At the war’s conclusion, Ward was stationed in New York City where he lived with his wife, Elizabeth Strang, and their five year-old son, Caleb. The last of the transport ships that left Manhattan for Parrtown on November 25, 1783 were under Ward’s command. It must have been a worrisome journey for it was not only hurricane season in the North Atlantic, but Elizabeth Ward was in the final weeks of her pregnancy with their second child.
When the Loyal American Regiment arrived in Parrtown (the future Saint John), there was no time to build log homes, and so the soldiers and their families had to make due with canvas army tents staked into the frozen ground. Trenches surrounded the tents and spruce branches covered the canvas walls for insulation. On December 18th, Elizabeth safely delivered their second son, John Ward Junior.
By the time he was 32, Ward had partnered with his brothers Benjamin and Moses as merchants in West Indies rum. When Moses returned to the United States, Ward and his sons established a wholesale liquor business that expanded over the years to include lumber mills, an iron foundry, and the sale of general merchandise. In partnership with another businessman, the New York Loyalist operated the first steamship that travelled between Saint John and Fredericton.
Ward never lost his interest in military matters and in 1793 became one of the founding officers for the New Brunswick Regiment of Artillery. He would eventually command all of the Saint John County militia. See sketch of John Ward.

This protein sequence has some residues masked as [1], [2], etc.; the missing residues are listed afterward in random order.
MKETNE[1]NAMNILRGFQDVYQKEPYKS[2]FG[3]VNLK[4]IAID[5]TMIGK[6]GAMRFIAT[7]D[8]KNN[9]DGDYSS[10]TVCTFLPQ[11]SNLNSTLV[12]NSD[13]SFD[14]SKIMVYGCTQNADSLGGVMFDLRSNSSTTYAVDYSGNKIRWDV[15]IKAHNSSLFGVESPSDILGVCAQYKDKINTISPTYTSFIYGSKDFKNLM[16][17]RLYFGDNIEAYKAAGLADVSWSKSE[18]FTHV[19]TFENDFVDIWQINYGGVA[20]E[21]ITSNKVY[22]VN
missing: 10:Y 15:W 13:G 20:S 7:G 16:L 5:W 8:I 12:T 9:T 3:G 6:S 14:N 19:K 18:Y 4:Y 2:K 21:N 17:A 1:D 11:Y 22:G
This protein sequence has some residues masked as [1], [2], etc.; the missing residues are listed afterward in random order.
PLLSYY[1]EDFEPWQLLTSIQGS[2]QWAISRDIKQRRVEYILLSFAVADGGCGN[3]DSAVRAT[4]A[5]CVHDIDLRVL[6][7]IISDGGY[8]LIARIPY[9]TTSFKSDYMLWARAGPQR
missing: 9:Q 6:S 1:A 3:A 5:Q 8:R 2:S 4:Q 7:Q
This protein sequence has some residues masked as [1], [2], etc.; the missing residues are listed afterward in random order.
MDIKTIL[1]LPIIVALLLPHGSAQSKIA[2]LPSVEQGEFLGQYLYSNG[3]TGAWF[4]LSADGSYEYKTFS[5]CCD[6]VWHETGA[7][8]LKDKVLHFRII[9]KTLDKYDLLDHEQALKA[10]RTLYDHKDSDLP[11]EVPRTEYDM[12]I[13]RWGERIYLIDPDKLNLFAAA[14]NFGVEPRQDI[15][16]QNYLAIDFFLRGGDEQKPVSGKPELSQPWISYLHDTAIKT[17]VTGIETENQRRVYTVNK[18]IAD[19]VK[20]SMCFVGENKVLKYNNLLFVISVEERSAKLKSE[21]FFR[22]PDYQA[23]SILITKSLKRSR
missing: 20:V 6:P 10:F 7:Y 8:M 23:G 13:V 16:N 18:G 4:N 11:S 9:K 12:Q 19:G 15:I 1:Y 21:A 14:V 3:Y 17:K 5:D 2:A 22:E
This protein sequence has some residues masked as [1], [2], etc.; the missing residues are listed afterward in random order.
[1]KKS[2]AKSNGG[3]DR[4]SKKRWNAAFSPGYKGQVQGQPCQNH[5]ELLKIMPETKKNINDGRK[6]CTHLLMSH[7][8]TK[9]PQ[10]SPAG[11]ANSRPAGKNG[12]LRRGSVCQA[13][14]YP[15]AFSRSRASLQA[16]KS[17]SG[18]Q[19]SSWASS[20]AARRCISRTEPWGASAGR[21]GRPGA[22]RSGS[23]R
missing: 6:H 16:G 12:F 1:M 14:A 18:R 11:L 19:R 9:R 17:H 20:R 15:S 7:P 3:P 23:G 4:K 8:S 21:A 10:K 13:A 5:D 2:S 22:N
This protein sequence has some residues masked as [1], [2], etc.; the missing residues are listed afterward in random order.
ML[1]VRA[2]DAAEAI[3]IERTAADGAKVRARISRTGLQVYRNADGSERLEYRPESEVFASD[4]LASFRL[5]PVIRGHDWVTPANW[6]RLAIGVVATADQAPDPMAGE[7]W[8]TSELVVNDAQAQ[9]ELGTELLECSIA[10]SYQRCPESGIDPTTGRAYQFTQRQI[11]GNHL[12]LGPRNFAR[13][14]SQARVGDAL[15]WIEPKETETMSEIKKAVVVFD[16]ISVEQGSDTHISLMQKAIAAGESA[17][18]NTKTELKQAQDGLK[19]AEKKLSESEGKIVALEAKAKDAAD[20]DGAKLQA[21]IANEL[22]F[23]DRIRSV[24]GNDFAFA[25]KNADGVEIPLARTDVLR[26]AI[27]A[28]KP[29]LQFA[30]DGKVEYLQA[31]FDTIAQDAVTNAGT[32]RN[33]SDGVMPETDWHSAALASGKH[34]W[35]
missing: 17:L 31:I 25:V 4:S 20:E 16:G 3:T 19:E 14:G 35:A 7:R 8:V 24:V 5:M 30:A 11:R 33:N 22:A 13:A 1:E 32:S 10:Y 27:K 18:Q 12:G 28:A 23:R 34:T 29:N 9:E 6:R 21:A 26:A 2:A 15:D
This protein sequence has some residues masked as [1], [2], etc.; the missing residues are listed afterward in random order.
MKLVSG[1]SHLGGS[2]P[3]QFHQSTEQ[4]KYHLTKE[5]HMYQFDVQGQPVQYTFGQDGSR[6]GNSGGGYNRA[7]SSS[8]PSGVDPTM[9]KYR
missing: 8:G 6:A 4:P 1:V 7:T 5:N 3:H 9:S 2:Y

As Ward’s influence and wealth grew, so did his family. By 1791, he and Elizabeth had Caleb (1778 – 1833), John Junior (1783 – 1875), William (? -1814), Esther/Hetty (1788 – 1848), Eliza (? – 1812) and Charles (1791 -1882). The family lived in a large house on the corner of King and Germain Street.
John Ward also served Saint John in a variety of offices. For ten years, he was a member of the city council. He was both a magistrate and a justice of the peace for Saint John, and represented his city in the provincial assembly on three occasions. For 40 years, he served as the commissioner for lighthouses along the Bay of Fundy. Ward also found time to act as a warden of Trinity Anglican Church.
Wealth and influence did not make Ward immune to heartache. His third son, William, died far from home in Jamaica while serving as captain of the “Pacific”, presumably one of his father’s merchant vessels.